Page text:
————–

        ============================

        1. Good Night Bernie! I will agree with most of that, just dont know where you get your weight estimate from? We need better estimates than ” He kept it light”How so? What is the plywood thickness? I also seen 2×4’s for framing, what do the skid plates weigh?

          But I really agree with the encouragement to try via the “love of the trade”. But that is subjective. In Marks case That can prove true. For me, I dont care so building this would be a labor, which would require an added expense of a lot of beer and rum. But I can at least appreciate the video. To me a truck has more benefits to offer me than mpg, I have other “loves”, like acceleration, ground clearance, load levelling, comfort, sound, agility, etc, etc, etc. We already know how to get better mpg and better power, adding aero dynamics needs to be left to the guys who designed the new 3rd Gen Tacoma. Lower coeficient than all their competion with the best ground clearance and approach angles in the business.

          1. The plywood he used was 5mm thick. Mark said it in the video.

            And the foam he used only,at most,weighs under 10 lbs I’ll bet.Those 2×4’s?

            Looked like they were cut and trimmed and no longer 2×4’s.

            But I’ll bet that if his truck was all electric, and did the same thing,you’d be praising him for his work.

            1. Lohchief, never said anything about electric and I praisex him for the innovation and he created what was already done which shows he had a good plan. However, if it was electric he would surely be ahead with the mpg’s.

        2. Bernie
          So when are we going to see you build or buy one of these “ugly contraptions” on your new ram truck? I’ll bet never! Come on Bernie be honest. You may think prius is “ugly”, but I’ll tell you. I think a prius is “beautiful” compared to this “ugly” addition to Mark’s truck.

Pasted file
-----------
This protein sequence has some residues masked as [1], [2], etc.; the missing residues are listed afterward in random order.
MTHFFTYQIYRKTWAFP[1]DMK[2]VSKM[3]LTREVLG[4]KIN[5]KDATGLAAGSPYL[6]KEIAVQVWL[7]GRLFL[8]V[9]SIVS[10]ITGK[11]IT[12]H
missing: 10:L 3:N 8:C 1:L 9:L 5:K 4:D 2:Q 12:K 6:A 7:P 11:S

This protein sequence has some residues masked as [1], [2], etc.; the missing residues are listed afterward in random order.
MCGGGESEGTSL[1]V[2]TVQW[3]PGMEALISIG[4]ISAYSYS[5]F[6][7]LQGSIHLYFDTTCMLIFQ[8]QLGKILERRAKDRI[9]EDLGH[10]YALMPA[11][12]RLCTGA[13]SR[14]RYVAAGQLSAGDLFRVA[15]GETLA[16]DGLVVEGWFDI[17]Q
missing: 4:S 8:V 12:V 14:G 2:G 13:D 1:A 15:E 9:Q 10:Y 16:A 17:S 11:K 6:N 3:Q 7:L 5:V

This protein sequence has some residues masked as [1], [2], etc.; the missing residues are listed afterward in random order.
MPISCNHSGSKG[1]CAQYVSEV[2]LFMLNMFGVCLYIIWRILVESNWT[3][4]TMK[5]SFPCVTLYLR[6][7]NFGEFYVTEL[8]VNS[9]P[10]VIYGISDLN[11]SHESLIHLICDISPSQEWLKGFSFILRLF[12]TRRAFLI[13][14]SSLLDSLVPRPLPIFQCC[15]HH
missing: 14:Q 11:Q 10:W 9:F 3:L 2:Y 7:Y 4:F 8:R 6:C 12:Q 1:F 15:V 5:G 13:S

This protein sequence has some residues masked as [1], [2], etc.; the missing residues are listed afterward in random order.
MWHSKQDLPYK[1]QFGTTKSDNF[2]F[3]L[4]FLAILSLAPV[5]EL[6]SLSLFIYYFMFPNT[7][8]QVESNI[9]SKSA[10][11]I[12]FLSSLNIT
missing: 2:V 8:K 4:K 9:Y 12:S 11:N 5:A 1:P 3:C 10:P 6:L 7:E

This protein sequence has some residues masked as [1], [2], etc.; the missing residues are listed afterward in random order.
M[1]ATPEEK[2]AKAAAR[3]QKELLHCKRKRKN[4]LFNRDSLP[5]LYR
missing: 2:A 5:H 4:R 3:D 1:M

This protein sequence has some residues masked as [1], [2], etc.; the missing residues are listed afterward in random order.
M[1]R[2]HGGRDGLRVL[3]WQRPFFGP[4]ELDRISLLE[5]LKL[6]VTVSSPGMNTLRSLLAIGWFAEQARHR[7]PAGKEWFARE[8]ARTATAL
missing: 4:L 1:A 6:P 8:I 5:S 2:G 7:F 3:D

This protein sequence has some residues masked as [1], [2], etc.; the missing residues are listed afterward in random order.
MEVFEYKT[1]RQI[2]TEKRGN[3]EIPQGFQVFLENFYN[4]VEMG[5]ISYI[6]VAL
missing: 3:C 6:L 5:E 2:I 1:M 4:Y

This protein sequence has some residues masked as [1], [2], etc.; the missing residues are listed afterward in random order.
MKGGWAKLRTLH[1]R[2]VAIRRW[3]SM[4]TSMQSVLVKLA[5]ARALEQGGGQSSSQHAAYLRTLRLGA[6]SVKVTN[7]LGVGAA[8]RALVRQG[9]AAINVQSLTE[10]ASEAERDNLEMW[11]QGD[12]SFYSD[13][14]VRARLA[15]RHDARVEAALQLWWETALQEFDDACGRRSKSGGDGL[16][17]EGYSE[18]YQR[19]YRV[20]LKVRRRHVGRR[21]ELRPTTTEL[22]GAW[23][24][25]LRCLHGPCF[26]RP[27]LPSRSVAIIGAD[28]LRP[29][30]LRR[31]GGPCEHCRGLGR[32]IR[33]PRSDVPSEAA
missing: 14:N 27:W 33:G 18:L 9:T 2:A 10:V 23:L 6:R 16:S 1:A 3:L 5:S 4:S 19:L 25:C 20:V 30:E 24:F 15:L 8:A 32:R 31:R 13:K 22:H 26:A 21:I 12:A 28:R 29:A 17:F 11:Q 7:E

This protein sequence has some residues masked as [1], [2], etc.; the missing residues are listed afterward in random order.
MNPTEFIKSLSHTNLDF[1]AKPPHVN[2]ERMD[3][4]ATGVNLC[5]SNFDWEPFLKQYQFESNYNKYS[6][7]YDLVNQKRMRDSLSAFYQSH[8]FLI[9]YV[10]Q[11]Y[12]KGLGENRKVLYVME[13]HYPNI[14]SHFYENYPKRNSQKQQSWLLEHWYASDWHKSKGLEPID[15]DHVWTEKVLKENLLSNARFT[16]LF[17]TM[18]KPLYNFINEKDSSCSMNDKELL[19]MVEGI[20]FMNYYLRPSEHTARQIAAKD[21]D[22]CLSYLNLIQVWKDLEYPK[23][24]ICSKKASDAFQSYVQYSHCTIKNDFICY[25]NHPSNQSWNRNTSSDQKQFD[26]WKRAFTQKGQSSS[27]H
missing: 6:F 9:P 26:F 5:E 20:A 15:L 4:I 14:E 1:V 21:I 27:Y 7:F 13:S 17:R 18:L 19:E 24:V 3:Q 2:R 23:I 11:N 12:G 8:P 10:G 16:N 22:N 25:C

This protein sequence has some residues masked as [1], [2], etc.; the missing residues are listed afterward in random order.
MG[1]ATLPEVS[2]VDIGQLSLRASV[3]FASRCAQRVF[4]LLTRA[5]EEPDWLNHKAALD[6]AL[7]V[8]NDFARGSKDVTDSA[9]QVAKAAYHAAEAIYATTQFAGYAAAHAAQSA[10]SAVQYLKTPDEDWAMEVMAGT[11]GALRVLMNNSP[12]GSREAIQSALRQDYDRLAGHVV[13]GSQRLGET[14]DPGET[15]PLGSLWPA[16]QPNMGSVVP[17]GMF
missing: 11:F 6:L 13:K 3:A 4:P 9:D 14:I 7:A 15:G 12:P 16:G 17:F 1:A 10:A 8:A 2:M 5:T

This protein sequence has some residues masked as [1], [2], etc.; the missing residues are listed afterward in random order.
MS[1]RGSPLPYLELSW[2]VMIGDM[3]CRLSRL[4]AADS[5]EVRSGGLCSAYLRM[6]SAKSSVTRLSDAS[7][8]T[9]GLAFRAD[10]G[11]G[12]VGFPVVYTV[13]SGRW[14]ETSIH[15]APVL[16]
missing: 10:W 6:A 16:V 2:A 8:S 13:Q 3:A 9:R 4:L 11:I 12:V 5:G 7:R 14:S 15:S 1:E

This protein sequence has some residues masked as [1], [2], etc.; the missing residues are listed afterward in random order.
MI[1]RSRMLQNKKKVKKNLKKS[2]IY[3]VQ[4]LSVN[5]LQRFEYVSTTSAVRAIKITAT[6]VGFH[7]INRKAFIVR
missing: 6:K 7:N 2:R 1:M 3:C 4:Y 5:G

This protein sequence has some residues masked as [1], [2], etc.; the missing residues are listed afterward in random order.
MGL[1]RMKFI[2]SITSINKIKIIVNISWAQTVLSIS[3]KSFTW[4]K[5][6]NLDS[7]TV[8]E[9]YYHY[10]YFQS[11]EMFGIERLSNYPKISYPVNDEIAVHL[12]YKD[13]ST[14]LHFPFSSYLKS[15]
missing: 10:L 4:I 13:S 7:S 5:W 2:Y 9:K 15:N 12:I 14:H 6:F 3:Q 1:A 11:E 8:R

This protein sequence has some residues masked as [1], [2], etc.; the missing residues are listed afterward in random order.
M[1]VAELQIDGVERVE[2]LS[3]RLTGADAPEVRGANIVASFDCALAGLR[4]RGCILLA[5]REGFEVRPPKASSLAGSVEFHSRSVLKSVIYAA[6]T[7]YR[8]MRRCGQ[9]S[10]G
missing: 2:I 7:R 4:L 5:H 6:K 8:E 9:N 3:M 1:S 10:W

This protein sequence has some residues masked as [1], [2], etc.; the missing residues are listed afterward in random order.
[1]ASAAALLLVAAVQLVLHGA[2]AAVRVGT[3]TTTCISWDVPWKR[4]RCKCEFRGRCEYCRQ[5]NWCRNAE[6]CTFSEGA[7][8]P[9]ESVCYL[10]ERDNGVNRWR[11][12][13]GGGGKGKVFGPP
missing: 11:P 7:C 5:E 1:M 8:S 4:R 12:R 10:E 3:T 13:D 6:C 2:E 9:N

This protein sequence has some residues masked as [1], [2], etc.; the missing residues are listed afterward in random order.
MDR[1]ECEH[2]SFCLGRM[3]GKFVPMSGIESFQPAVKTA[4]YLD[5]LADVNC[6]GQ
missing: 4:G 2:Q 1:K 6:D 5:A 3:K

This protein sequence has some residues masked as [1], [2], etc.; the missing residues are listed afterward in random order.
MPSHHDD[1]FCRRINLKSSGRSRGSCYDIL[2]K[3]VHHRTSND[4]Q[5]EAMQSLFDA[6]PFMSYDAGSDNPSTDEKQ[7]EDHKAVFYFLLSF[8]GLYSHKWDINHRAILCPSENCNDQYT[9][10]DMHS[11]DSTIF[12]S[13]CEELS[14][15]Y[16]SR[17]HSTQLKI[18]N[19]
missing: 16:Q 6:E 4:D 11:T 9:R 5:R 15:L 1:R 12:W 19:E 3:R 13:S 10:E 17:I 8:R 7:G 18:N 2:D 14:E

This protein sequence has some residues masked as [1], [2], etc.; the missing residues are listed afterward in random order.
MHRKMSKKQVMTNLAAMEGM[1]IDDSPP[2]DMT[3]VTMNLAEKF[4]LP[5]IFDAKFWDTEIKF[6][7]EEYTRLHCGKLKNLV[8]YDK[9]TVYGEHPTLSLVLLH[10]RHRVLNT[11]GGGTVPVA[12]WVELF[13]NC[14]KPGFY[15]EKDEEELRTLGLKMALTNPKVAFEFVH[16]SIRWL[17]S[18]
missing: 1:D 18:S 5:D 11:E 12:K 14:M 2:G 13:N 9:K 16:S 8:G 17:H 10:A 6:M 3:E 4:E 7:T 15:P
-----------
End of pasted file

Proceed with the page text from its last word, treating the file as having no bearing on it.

1. Dan – – –

            Actually, I had a brown 1974 Dodge D100 Club Cab, on which, when brand new, I built a 4’x8′ wooden camper on the back, painted a dull red.
            It had a flat front end, protruding up over the level of the cab. It had cute little pop-up side windows and a leaky homemade skylight.

            It was ugly. No, I take it back: it was hideous.
            Too tall to be garaged.
            Car washes were out.
            It cost me about 2 MPG.
            My wife refused to drive it.
            The police on the Garden State Parkway pulled me over for being a “commercial” vehicle (I had to explain other wise).
            My kid required me to drop him off 2 blocks from school: his friends called it the “Geek Truck”.

            But then, when it was time for somebody to need help moving, gee, it suddenly became the most popular thing in town! (^_^ )…

            But with the new Ram 2500 Diesel, you’re right: no camper or aero experiment. I get 23 MPG with the tonneau over the bed, — more than enough for a 7500-lb. vehicle. Besides, the truck is too high to climb in the back without a little ladder, — and I am too old now. But, as I’ve just told you, bad esthetics doesn’t bother me one iota if I get good function in return, — even at the cost of ridicule.

            ======================

            1. Bernie
              So I repeat my question. When are you going to add a similar,not to pretty, but functional contraption to your newaa ram 2500. You can’t have it both ways. Just be honest, you will not be adding this to your new truck,period! We all did all kinds of band-aid things to our vehicles (which were pieces of junk already) when we were young. But later in life, when we were more financially sound and had new, beautiful vehicles we stopped just throwing things together.

      2. HIFI, from driving a truck with a truck cap to one place, removing it the same day and driving it on the same tank of gas, the truck cap hurt fuel economy by 3 mpg. I suppose it could be different between designs but truck caps seem to hinder economy. Likely from the excessive drag in the rear.

        1. Truck caps are notoriously heavy for what they claim to do. The cheap and lightweight roll up tonneau covers are much better, but don’t always last that long. If you’re buying either in hopes of offsetting the cost in fuel savings, not gonna happen. Tonneaus gives the + of dry and locked bed storage, so that’s why I have one.

        2. Jimmy Johns – – –

          JJ: ” I suppose it could be different between designs but truck caps seem to hinder economy.”

          Yup. The “Eagle” cap, rising slightly above the level of the cab on my ’96 Ram, costs me about 1.5 MPG’s. But the smooth ARE cap (level with the cab), on my 2010 Nissan Frontier, gets me more than 2 MPG. (That Frontier, with VQ40 engine and 6-speed MT, is EPA-rated at 15/19. I average 22 MPG.)

          ====================